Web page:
Be honest with me: did you really want to see a picture of The Emoji Movie at the top of this article? You had to be hoping that Atomic Blonde or Dunkirk would hang strong enough to keep The Emoji Movie from finishing in the top spot of its opening weekend, right? Well, good news for you: it’s not the highest-grossing movie in America this weekend! Has there ever in the history of Hollywood been a box office one-two as disparate as Dunkirk and The Emoji Movie? Actually, don’t answer that, I don’t want to know. Here’s the projected grosses as of Sunday afternoon:
What did you see this weekend? Was it the dour World War II epic? The raunchy New Orleans sex comedy? Or the movie where Cara Delevingne shoves her head into a telepathic jellyfish’s butt? Truly, with options like this, anyone who complains about the death of cinema has no idea what they’re talking about. Anyways, here’s the box office numbers through Sunday afternoon:
Four women, one weekend, a lot of alcohol, and more dick jokes than you can count. It’s the perfect recipe for a raunchy comedy, and makes Girls Trip the funniest, filthiest, and most feminist comedy of the summer. It’s the latest in a growing subgenre of R-rated female-led comedies, making it impossible to avoid comparisons to Bridesmaids, Trainwreck, Bad Moms, and Rough Night. But Girls Trip isn’t just notable for its foul-mouthed sense of humor; you can see women being nasty on any episode of Broad City. The latest from director Malcolm D. Lee (The Best Man Holiday), tells a story that celebrates black sisterhood, female sexuality and most rewardingly, self-respect.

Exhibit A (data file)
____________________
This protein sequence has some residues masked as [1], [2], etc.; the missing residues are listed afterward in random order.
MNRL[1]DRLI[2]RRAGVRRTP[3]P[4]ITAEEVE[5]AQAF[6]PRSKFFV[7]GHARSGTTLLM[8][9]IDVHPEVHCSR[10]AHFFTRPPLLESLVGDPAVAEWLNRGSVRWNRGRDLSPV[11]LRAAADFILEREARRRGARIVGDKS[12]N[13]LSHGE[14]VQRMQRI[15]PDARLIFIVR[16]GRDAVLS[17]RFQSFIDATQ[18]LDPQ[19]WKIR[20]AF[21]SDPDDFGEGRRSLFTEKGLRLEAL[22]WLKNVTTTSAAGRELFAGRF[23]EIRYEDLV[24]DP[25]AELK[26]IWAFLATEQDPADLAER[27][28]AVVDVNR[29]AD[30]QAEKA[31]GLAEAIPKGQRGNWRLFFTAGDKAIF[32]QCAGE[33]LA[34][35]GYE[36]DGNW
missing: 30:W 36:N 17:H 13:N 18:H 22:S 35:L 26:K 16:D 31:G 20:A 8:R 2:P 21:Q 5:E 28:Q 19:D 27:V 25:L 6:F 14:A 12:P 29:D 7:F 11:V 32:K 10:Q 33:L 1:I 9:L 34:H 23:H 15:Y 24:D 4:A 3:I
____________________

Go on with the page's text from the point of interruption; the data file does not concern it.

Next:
There’s a definite appeal to all of these recent movies featuring grown women getting up to the kind of antics we’d normally expect from the college-aged sorority girls from those crazy recruitment videos. Director Malcolm D. Lee, of The Best Man and The Best Man Holiday, is giving us a Bridesmaids-style caper with an entirely black cast in Girls Trip, and from the looks of the new trailer, it could be a similar hit. This is Queen Latifah and Jada Pinkett Smith we’re talking about.
With The Best Man and its sequel The Best Man Holiday, director Malcolm D. Lee gave the audiences of America something regrettably uncommon: a film created and staffed by black talent, centered on the particulars of black life without getting into weighty histrionics or overreaching with Madea-style drag. They’re fun, airy movies, and from the looks of the first trailer for Lee’s latest project Girls Trip, he’ll keep it light as he flips to the distaff side of the coin. At this point, giving black moviegoers two hours of enjoyable respite from all this business [gestures broadly to entire world] practically qualifies as a public service.